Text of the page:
At Least One Crisis Manager Thinks Tiger Woods Was Right to Respond to Dan Jenkins

Photograph by Chris Trotman/Getty Images

When Tiger Woods joined the litany of celebrity athletes with a byline and an honorific in Derek Jeter’s new online publishing venture the Player’s Tribune last week, he used the direct-to-fans platform in a novel way: to fire back at a critic. Woods responded to an imaginary interview with him by veteran writer Dan Jenkins in the latest Golf Digest, calling the parody “a grudge-fueled piece of character assassination.”

While the fast-growing genre of first-person jock media is loaded with self-promotion, sentimentality, and peeks at the strangeness of fame, Tiger used it for anger. The instant response—at least among journalists, whose sympathies in the matter are obviously tilted—was that he’d made a mistake:

Woods, in this line of thinking, had ignored the Streisand Effect, whereby protesting negative attention only amplifies it. The standard advice, voiced here by Reputation.com founder Michael Fertik is: “If someone attacks you online, it’s almost always best to ignore it. You only want to respond if the material is very visible and demonstrably false.”

Sportswriter Dan Jenkins
Photograph by Scott Halleran/Getty Images

This critique made sense to me, but then I am a journalist and not a world famous athlete in the crosshairs. So I contacted the Levick crisis management firm in Washington, D.C., to get a professional opinion. To my surprise, Levick Vice President Lanny Davis called to offer a defense of Woods. Davis knows from public attacks. As special counsel to President Clinton, he was on the front lines of the Monica Lewinsky scandal. According to his Levick bio, he has since advised Martha Stewart, Dan Snyder, and Charlie Rangel, among others. Whatever the merits of his work with those clients, Davis has seen worse than parody interviews.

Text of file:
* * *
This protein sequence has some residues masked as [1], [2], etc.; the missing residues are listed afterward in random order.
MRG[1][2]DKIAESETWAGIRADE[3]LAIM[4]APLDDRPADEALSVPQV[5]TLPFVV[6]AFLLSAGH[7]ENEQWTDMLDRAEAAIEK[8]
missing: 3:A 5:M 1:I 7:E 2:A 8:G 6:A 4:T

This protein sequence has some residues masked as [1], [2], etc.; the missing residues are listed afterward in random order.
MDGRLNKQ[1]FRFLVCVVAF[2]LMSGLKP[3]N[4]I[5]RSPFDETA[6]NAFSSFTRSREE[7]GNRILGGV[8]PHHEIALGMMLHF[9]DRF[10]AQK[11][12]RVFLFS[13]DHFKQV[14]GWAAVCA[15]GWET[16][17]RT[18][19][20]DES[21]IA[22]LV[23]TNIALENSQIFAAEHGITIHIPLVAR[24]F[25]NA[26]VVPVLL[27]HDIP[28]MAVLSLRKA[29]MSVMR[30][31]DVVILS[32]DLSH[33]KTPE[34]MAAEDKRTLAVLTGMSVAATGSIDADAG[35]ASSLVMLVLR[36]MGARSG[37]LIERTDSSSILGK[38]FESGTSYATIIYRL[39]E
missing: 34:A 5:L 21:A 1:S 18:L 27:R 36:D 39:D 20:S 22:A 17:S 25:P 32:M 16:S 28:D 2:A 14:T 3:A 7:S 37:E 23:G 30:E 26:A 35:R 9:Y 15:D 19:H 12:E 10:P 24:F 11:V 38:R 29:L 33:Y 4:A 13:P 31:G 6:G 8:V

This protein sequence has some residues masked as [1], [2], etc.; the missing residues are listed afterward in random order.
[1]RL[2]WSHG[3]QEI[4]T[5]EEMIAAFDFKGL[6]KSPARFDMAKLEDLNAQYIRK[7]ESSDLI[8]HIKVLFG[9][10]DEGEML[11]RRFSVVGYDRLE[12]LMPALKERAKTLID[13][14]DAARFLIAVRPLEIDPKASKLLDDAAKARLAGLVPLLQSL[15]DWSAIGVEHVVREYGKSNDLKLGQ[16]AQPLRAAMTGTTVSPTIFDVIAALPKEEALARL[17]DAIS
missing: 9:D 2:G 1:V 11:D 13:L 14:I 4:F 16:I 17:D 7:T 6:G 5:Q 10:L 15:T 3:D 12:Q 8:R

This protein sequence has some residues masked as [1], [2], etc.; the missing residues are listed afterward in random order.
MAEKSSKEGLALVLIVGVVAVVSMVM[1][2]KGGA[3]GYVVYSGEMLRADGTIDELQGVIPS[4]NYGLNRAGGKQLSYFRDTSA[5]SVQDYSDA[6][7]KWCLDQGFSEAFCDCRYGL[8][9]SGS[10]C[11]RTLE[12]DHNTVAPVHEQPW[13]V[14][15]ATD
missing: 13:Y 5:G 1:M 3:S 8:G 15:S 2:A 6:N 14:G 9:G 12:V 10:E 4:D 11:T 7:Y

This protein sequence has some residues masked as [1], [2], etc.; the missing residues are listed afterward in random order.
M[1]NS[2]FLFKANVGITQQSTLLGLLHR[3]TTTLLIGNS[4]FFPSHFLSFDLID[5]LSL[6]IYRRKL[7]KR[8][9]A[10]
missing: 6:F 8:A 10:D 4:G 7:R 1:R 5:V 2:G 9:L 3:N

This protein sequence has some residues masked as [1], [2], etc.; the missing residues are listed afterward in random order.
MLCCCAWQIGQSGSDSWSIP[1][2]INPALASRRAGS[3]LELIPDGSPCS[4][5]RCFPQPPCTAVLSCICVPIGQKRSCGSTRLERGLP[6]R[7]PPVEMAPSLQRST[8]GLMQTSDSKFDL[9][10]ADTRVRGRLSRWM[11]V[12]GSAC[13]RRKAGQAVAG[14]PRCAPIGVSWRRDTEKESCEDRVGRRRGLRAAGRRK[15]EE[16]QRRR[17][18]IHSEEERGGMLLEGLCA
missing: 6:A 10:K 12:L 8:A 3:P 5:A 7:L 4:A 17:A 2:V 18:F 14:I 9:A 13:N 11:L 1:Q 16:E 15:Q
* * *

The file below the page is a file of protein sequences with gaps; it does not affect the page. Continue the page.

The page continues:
Here, lightly edited, is our conversation on the Woods-Jenkins dust-up:

IB: What did you think of Woods’s piece?

LD: As a crisis management proposition, Tiger Woods did the right thing. He has the right to be outraged and he has a right to express the outrage. Anyone who suggests that he ought to stay silent in the face of something that is this slimy, not-funny, and in bad taste ought to put themselves into his shoes. You ought to put yourself into his skin and look at the world through his eyes. You are the subject of this kind of slime. It isn’t even close to being funny. It’s not Jon Stewart. It’s not Colbert. I would say to my client, “Do you consider this just bad humor or do you consider this a personal attack disguised as humor?” Anybody who answers that question by putting himself into Tiger Woods’s shoes would have to say this is vicious disguised as humor. And therefore he did the right thing.

IB: On a pure strategy level, though, many people read the Golf Digest piece who would not have otherwise.

LD: Yes. In a crisis manager’s life, most lawyers advising clients will say, “Don’t comment because it’s in an obscure place. No one is going to read it. You are just bringing more attention to it.” That is the most classic, repeated statement by people who don’t understand life on the Internet and who have never been in the middle of a slimy story about themselves. When you are Tiger Woods, nothing is obscure. It goes viral. The only way to beat a viral, slimy piece like this—I don’t care where it’s published—is to speak the truth and get in the way of the Google misinformation echo chamber. You’ve got to get in the way and intercept it, so that when this is Googled, it won’t appear forever without Tiger Woods being in the middle of the echo chamber.

IB: If you Google it now, there is the original piece, there is Tiger Woods getting his perspective, and then there are dozens and dozens of people piling into the story, a lot of it negative toward Tiger.

LD: If you are on the receiving end of something this vicious, you just want your version of events in the mix. Whether it causes more piling on or not isn’t really that relevant. You just want to get your say. And if it stirs up another thousand people to pile on, what’s the difference between being hurt and being hurt more? You’re right, it’s just arousing more people to pile on, but the alternative is worse. The alternative is to be silent. When I left the White House working for President Clinton, I wrote a book about my experiences in dealing with crises. I tried to summarize the lessons that I learned. The answer: Tell it early. Tell it all. Tell it yourself.

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